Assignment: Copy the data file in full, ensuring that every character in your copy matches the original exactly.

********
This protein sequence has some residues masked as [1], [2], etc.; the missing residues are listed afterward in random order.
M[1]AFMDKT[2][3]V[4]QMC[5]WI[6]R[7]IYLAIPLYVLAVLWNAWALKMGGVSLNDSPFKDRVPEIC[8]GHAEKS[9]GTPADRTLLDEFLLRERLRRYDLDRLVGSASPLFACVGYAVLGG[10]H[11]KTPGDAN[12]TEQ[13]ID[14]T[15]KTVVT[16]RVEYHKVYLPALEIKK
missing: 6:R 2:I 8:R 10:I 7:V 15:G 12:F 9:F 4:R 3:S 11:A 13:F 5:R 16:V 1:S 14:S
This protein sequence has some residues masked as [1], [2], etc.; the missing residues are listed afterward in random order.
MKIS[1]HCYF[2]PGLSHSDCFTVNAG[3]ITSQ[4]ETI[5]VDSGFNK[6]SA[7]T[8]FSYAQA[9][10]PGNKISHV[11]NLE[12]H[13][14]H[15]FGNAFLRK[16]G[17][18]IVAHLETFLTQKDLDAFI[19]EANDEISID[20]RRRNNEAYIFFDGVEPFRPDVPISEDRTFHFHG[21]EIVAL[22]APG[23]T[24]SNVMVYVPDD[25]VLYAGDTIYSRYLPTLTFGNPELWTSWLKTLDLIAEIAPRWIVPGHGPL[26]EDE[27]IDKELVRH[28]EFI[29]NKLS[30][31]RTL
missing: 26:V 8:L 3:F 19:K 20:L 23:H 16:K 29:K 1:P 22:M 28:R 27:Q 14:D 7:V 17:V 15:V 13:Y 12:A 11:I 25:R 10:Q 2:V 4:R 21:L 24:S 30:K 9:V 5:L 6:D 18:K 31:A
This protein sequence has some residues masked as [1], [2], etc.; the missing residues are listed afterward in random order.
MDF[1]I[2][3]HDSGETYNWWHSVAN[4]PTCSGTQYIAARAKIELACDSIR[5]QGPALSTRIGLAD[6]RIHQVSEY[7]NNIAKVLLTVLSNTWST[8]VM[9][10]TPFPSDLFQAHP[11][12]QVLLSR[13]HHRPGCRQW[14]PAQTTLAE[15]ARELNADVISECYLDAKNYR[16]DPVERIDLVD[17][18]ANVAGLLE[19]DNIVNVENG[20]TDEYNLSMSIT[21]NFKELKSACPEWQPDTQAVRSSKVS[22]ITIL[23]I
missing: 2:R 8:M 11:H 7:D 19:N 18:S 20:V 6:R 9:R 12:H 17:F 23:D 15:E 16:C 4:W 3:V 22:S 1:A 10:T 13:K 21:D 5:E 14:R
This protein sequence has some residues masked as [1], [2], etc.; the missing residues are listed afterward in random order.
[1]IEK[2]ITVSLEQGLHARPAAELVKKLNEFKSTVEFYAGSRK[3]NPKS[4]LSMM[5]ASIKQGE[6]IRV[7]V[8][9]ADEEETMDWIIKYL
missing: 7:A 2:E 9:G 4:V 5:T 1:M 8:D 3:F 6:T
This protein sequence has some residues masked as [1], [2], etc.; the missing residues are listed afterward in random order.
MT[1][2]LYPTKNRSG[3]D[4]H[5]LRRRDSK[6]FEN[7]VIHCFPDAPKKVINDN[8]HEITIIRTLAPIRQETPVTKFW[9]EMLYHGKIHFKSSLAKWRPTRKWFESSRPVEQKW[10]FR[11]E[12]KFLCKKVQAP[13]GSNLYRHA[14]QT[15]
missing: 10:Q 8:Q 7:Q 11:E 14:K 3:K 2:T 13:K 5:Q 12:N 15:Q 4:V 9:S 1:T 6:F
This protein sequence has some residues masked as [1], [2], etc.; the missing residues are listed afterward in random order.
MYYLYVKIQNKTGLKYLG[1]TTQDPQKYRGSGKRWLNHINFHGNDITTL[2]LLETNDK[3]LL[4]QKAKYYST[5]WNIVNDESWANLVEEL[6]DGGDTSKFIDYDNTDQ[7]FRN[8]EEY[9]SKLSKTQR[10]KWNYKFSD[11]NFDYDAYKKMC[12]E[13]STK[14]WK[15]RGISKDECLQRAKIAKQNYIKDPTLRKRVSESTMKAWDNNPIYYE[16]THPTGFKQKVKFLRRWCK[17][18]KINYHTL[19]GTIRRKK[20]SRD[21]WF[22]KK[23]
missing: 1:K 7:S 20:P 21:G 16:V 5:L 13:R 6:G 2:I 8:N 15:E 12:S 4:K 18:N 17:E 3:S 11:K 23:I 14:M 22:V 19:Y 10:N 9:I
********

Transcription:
This protein sequence has some residues masked as [1], [2], etc.; the missing residues are listed afterward in random order.
M[1]AFMDKT[2][3]V[4]QMC[5]WI[6]R[7]IYLAIPLYVLAVLWNAWALKMGGVSLNDSPFKDRVPEIC[8]GHAEKS[9]GTPADRTLLDEFLLRERLRRYDLDRLVGSASPLFACVGYAVLGG[10]H[11]KTPGDAN[12]TEQ[13]ID[14]T[15]KTVVT[16]RVEYHKVYLPALEIKK
missing: 6:R 2:I 8:R 10:I 7:V 15:G 12:F 9:F 4:R 3:S 11:A 13:F 5:R 16:V 1:S 14:S
This protein sequence has some residues masked as [1], [2], etc.; the missing residues are listed afterward in random order.
MKIS[1]HCYF[2]PGLSHSDCFTVNAG[3]ITSQ[4]ETI[5]VDSGFNK[6]SA[7]T[8]FSYAQA[9][10]PGNKISHV[11]NLE[12]H[13][14]H[15]FGNAFLRK[16]G[17][18]IVAHLETFLTQKDLDAFI[19]EANDEISID[20]RRRNNEAYIFFDGVEPFRPDVPISEDRTFHFHG[21]EIVAL[22]APG[23]T[24]SNVMVYVPDD[25]VLYAGDTIYSRYLPTLTFGNPELWTSWLKTLDLIAEIAPRWIVPGHGPL[26]EDE[27]IDKELVRH[28]EFI[29]NKLS[30][31]RTL
missing: 26:V 8:L 3:F 19:K 20:L 23:H 16:K 29:K 1:P 22:M 28:R 27:Q 14:D 7:V 17:V 15:V 13:Y 12:A 11:I 25:R 10:Q 2:V 4:R 21:L 24:S 30:K 9:V 5:L 6:D 18:K 31:A
This protein sequence has some residues masked as [1], [2], etc.; the missing residues are listed afterward in random order.
MDF[1]I[2][3]HDSGETYNWWHSVAN[4]PTCSGTQYIAARAKIELACDSIR[5]QGPALSTRIGLAD[6]RIHQVSEY[7]NNIAKVLLTVLSNTWST[8]VM[9][10]TPFPSDLFQAHP[11][12]QVLLSR[13]HHRPGCRQW[14]PAQTTLAE[15]ARELNADVISECYLDAKNYR[16]DPVERIDLVD[17][18]ANVAGLLE[19]DNIVNVENG[20]TDEYNLSMSIT[21]NFKELKSACPEWQPDTQAVRSSKVS[22]ITIL[23]I
missing: 2:R 8:M 11:H 7:D 19:N 18:S 20:V 6:R 9:R 12:H 17:F 23:D 15:E 16:C 4:W 3:V 22:S 1:A 10:T 13:K 21:D 5:E 14:R
This protein sequence has some residues masked as [1], [2], etc.; the missing residues are listed afterward in random order.
[1]IEK[2]ITVSLEQGLHARPAAELVKKLNEFKSTVEFYAGSRK[3]NPKS[4]LSMM[5]ASIKQGE[6]IRV[7]V[8][9]ADEEETMDWIIKYL
missing: 7:A 2:E 9:G 4:V 5:T 1:M 8:D 3:F 6:T
This protein sequence has some residues masked as [1], [2], etc.; the missing residues are listed afterward in random order.
MT[1][2]LYPTKNRSG[3]D[4]H[5]LRRRDSK[6]FEN[7]VIHCFPDAPKKVINDN[8]HEITIIRTLAPIRQETPVTKFW[9]EMLYHGKIHFKSSLAKWRPTRKWFESSRPVEQKW[10]FR[11]E[12]KFLCKKVQAP[13]GSNLYRHA[14]QT[15]
missing: 10:Q 8:Q 7:Q 11:E 14:K 3:K 2:T 13:K 5:Q 12:N 15:Q 4:V 9:S 1:T 6:F
This protein sequence has some residues masked as [1], [2], etc.; the missing residues are listed afterward in random order.
MYYLYVKIQNKTGLKYLG[1]TTQDPQKYRGSGKRWLNHINFHGNDITTL[2]LLETNDK[3]LL[4]QKAKYYST[5]WNIVNDESWANLVEEL[6]DGGDTSKFIDYDNTDQ[7]FRN[8]EEY[9]SKLSKTQR[10]KWNYKFSD[11]NFDYDAYKKMC[12]E[13]STK[14]WK[15]RGISKDECLQRAKIAKQNYIKDPTLRKRVSESTMKAWDNNPIYYE[16]THPTGFKQKVKFLRRWCK[17][18]KINYHTL[19]GTIRRKK[20]SRD[21]WF[22]KK[23]
missing: 1:K 7:S 20:P 21:G 16:V 5:L 13:R 6:G 2:I 8:N 15:E 12:S 4:K 18:N 17:E 3:S 11:K 23:I 14:M 22:V 19:Y 10:N 9:I